The Club Diner Bellmawr, New Jersey

The Club Diner 20 North Black Horse Pike, Bellmawr, NJ  

If you live in Jersey, you have a diner.  Come on, you know what I’m talking about.  You don’t OWN a diner, but you HAVE a diner.  It’s the place you go to after Mass on Sunday for breakfast and after bowling on Thursday night for a snack.  It’s the place you go grab a bite before a PTA meeting or after a funeral.  If you walk into a room full of your family right now and said, “Let’s go, we’re going to the diner”, there’s no mistaking which diner you are talking about.  It’s YOUR diner.

For us, that diner is the Club Diner, located on the Black Horse Pike in Bellmawr.  Within about 3 miles of our home, I can count 5 diners.  We live closest to the Club diner, so for our first diner meal in New Jersey after our move back from Florida, that’s where we went.  In the 7 years we have lived in this part of New Jersey, the Club diner has become our diner, but in the past year, it seems to have become more our diner than it was before.

Jim works out in the Midwest, and I pick him up at the airport on Thursday nights.  His flights when he worked in Milwaukee were always late – scheduled to come in at 10:25, but often not getting in until 11:30 or later.  He would skip dinner in Milwaukee so that he and I could grab something to eat before we went home.  It was a nice way to reconnect after being apart all week, and because of it’s convenient proximity to our house and the 24 hour schedule, the Club diner was our restaurant of choice.

It only took a couple of weeks before Patty, the overnight waitress, became acquainted with our patterns.  She would walk over to our table with Jim’s large glass of ice water and my unsweetened iced tea.  She would double check that our order was the same – and it always was.  I would order the bowl of Chicken Orzo soup, and Jim ordered the crab cake platter to share with me; mashed potatoes and peas; and a cup of the soup.  We would also order another crab cake platter to go, with the same veggies.  By the time we were nearly through with our crab cake platter, Patty would be there by the table with the second order wrapped up and ready to go, Jim’s rice pudding packed up, the extra rice pudding with the other platter wrapped up, and a box for the leftover crabcake on Jim’s plate.  It’s a nice feeling to be a “regular” – you know, the Norm on Cheers type of guy, walking into the diner, everyone knows you, and they know your order from the time your car pulls up in the parking lot.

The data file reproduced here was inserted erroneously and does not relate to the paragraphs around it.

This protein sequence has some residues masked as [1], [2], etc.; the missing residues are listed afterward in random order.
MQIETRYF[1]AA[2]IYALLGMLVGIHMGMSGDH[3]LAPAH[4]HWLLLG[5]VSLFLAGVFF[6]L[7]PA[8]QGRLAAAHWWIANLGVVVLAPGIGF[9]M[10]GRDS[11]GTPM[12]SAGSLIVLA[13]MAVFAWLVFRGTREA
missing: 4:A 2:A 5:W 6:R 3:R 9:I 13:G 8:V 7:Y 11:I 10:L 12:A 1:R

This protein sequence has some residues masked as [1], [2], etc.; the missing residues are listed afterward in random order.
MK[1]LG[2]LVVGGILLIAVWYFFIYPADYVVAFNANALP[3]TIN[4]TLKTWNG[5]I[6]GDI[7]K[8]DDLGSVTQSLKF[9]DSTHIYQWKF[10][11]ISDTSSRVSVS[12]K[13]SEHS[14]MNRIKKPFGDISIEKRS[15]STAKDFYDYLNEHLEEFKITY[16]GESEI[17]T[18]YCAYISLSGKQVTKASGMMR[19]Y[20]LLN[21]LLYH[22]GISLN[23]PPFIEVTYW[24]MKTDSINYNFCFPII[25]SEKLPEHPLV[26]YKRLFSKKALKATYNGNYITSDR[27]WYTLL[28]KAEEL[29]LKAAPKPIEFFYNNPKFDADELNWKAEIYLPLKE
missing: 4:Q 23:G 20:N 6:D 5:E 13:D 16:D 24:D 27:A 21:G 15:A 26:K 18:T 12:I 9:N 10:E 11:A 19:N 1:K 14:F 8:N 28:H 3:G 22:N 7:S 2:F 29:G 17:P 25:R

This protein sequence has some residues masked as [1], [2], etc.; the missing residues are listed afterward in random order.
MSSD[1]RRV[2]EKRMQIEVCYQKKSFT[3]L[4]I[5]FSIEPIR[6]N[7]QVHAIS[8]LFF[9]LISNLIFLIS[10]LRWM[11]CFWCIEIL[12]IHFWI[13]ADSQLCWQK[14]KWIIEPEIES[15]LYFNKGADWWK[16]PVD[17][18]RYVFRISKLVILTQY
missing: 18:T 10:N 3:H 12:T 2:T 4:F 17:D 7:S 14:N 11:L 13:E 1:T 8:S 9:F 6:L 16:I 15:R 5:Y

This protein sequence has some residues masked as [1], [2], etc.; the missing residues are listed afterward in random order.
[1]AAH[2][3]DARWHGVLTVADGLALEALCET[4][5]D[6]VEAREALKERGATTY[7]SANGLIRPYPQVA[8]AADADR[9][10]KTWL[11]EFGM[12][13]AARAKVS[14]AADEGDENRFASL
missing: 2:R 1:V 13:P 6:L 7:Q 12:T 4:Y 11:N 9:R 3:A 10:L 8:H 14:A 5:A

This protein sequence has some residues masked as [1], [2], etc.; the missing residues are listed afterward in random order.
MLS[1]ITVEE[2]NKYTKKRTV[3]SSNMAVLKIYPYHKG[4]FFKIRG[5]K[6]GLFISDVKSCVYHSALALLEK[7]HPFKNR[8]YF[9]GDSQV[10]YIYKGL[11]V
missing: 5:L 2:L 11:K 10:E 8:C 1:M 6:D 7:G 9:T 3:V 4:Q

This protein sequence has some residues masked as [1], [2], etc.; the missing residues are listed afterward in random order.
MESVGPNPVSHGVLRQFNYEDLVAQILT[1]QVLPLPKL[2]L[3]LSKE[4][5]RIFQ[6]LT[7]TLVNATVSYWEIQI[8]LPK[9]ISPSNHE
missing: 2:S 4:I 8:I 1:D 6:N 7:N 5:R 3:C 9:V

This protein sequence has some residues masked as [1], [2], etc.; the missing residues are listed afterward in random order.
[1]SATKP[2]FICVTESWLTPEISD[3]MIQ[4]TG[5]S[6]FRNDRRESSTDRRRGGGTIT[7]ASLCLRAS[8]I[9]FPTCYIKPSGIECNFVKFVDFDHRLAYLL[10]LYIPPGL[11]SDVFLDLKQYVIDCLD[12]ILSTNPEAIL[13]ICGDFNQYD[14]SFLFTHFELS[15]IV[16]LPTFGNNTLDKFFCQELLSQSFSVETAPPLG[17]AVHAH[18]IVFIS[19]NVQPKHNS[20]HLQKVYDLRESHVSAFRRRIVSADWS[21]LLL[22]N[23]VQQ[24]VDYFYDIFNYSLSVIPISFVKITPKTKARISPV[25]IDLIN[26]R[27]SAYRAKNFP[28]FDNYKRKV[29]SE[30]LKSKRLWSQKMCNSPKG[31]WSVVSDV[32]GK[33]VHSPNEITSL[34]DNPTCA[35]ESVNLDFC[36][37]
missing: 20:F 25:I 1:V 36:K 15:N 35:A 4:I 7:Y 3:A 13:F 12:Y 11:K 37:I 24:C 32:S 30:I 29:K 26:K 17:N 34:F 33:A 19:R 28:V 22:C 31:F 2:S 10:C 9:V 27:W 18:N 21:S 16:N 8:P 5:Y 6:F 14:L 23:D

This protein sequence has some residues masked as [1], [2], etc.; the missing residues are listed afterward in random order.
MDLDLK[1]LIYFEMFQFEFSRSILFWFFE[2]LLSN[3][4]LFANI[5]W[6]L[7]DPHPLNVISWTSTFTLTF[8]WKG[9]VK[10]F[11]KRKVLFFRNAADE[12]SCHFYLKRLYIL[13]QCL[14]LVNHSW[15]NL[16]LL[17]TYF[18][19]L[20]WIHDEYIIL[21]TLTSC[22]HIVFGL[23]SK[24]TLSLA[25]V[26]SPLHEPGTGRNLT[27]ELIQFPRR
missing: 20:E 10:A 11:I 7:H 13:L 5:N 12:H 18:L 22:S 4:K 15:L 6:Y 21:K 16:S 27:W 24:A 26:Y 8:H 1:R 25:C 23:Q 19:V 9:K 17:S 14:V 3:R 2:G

But all that doesn’t give a fair review of the Club Diner.  So here’s the thing.  Diner food is comfort food.  You don’t go there looking for delicate seafood dishes or frou frou souffles.  You want to know the diner can make a good meatloaf, and that there will always be mashed potatoes on the menu.  You want them to produce a good Western Omelet, whether you are there at 8 in the morning, 8 at night, or 3 in the morning.  You want the chef’s salad to be served with a heaping helping of lettuce, a ton of julienned lunch meats and cheeses, hard boiled eggs, and enough dressing that they serve it in a gravy boat. 

The Club Diner gives you all of that, and more.  We don’t get to go late at night on Thursday nights anymore, and we’ve branched out into ordering other foods now that I can eat more.  On a recent visit, at about 9 on a Thursday, I ordered the scallops.  They were perfect!  Nicely seasoned, perfectly cooked, and served on the traditional diner toast, the dish was a real treat at a reasonable price.  Their roast pork loin is so tender, you can eat it with a spoon and not have to worry about cutting it up.  The crab cakes are tasty, although a bit filled with filler, but there is real crab meat in them and they are HUGE.  Another visit had me ordering the special teriyaki salmon.  Thank goodness THAT was before gastric bypass surgery!  Had the dining room been emptier, I would have licked the plate clean and gone into the kitchen looking for more. 

The waitresses at the diner all seem like they’ve been there for most of the 7 years we’ve lived here.  Most of the patrons seem like they’ve been there for the whole 60 years the diner has been there. 

You can’t beat the Club Diner for price or portion anywhere, but the added bonus here is that it really seems like someone cares what comes out of the kitchen.  What I wouldn’t do right now for a big bowl of Chicken orzo soup – better than Grandmom made (of course, my grandmother was Irish, and definitely NOT known for her abilities in the kitchen).  Seriously, the Club Diner has everything and anything you could want, and someone wants you to enjoy what you order and come back for more.  That’s more than can be said for a lot of area diners.  I’m glad we found this diner and made it our own.